Recent times has seen MOM tear into stages alongside the likes of Orange Goblin, Ohhms, Vodun, Elephant Tree, Desert Storm, Space Witch, Sea Bastard, Gurt, and Limb among many others, and there are essences of a few of these within second track So They Walk. Its grooves seep Orange Goblin/Kyuss like taunting whilst its irritable side has a Sleep like causticity, all merged into a distinct MOM recipe and a track like its predecessor which hits the spot with relish.

Continuing themes of “mythic sin and ancient archetypes”, album and next up Serpentine lyrically and musically bind the listener in evocative textures. The third track winds around ears with a dexterity and sonic adeptness emulating its title, grooves almost slithering across the imagination as rhythms bite. Bones’ warm if emotionally deceitful vocals contrast the underlying volatility of the track superbly, also erupting at times to spark a sonic wave fuelling greater weight and intensity throughout. It is a bewitching affair, not as instantly gripping as the first pair of songs but blossoming with every listen into an instinctive temptation before the brief incantation of The Ritual lures and the haunting presence of Centralia descends. A weave of stoner bred enterprise lined with provocative shadows and ghostly whispers as infectious rhythms drive a rolling canter, the second of the two is a well of suggestion coloured by the skilful adventure of Williams on guitar strings.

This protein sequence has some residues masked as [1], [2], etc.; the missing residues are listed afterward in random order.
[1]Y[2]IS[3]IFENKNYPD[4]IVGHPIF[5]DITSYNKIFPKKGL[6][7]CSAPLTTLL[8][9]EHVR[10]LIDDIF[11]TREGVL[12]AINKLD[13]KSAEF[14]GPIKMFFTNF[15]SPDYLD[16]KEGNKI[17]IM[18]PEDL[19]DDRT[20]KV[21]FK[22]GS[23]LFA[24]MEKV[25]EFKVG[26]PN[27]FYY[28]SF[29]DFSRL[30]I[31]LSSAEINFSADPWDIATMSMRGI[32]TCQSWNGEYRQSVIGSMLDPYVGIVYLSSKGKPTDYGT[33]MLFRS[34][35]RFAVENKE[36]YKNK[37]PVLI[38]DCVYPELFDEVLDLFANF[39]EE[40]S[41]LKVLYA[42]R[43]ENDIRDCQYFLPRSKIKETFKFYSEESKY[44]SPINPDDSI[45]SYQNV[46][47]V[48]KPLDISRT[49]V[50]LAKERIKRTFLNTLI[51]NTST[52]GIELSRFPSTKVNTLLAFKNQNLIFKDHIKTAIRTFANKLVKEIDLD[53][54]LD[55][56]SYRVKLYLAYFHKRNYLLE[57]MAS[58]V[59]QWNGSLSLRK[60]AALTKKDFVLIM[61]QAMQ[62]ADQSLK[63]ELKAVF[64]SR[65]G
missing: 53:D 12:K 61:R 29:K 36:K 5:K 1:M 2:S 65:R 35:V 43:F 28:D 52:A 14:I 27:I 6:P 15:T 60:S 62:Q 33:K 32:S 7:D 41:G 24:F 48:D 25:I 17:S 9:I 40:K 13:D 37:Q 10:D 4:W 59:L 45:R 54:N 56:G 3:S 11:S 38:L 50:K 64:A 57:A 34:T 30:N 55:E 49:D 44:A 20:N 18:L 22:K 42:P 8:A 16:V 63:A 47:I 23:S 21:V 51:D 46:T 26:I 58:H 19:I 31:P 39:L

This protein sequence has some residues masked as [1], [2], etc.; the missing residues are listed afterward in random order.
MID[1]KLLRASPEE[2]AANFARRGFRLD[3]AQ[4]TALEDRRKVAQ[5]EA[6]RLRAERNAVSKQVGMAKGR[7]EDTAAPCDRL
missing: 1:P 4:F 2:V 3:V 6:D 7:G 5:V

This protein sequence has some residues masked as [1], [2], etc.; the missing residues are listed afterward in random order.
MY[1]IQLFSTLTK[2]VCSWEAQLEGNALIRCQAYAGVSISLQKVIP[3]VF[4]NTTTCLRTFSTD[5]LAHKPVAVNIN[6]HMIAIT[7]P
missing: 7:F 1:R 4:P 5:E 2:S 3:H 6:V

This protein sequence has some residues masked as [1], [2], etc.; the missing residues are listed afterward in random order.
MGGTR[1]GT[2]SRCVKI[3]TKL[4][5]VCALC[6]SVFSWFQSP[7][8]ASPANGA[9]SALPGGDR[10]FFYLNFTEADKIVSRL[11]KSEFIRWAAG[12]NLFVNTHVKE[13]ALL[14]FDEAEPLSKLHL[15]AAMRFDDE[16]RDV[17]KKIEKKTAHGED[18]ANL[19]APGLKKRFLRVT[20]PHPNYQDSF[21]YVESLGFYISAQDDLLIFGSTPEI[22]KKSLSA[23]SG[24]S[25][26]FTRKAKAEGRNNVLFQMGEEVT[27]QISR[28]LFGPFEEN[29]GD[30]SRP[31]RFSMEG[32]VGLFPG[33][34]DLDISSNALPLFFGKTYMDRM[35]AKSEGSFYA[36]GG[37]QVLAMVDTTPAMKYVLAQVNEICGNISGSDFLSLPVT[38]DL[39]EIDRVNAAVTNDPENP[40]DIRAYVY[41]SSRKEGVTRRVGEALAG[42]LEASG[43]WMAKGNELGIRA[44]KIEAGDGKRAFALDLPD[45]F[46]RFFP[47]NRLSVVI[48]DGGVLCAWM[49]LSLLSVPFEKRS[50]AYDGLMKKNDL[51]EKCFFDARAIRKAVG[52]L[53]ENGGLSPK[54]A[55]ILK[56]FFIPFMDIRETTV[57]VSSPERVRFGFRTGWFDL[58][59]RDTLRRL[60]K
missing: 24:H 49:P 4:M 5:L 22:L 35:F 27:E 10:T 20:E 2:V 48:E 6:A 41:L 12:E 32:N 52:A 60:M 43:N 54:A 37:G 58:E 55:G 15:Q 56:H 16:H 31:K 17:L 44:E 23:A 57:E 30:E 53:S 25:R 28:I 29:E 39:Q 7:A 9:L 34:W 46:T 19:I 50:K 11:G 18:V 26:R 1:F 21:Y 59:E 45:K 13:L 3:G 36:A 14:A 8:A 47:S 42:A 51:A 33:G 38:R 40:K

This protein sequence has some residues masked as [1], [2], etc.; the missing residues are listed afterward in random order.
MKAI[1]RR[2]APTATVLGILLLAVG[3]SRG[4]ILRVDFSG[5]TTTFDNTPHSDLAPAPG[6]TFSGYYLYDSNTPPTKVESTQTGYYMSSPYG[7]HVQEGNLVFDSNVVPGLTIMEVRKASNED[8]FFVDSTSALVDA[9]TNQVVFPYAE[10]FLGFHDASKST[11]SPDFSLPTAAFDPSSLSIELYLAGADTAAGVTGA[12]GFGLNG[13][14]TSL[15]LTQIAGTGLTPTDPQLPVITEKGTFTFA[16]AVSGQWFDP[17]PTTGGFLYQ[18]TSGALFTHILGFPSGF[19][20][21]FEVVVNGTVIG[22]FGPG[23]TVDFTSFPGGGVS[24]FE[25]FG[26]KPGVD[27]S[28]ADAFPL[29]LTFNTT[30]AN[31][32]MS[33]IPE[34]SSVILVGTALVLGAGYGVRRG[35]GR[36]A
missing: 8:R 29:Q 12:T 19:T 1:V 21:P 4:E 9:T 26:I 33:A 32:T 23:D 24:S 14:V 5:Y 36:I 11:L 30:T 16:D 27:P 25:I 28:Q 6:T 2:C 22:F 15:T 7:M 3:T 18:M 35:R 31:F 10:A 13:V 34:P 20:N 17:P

Next up Maenads is a psychosis of drama and sound, simultaneously enthralling and threatening with seduction and primal toning. It is fair to say, as the album, the track grows and infests deeper into the psyche with every taking of its inflamed intoxication; its melodic anaesthetic fascinating and feral instincts tantalising before things end with Wrath Of Aphrodite, a song which maybe did not quite spark the passions as richly as its companions yet has body and appetite for more bouncing to its groove woven, heavily boned rock ‘n’ roll.

Certainly for fans of the band, These Paths We Tread  will maybe need time to grow and develop on ears and thoughts though newcomers will find Morass of Molasses a quick persuasion we are sure. Yes we still miss the filth but the album blossoms into something thickly compelling and increasingly pleasurable; how stupid of us to doubt with those first thoughts.

These Paths We Tread is out now through HeviSike Records in various formats @ and

Pete RingMaster 24/05/2017

Copyright RingMaster: MyFreeCopyright

Show Of Bedlam –Transfiguration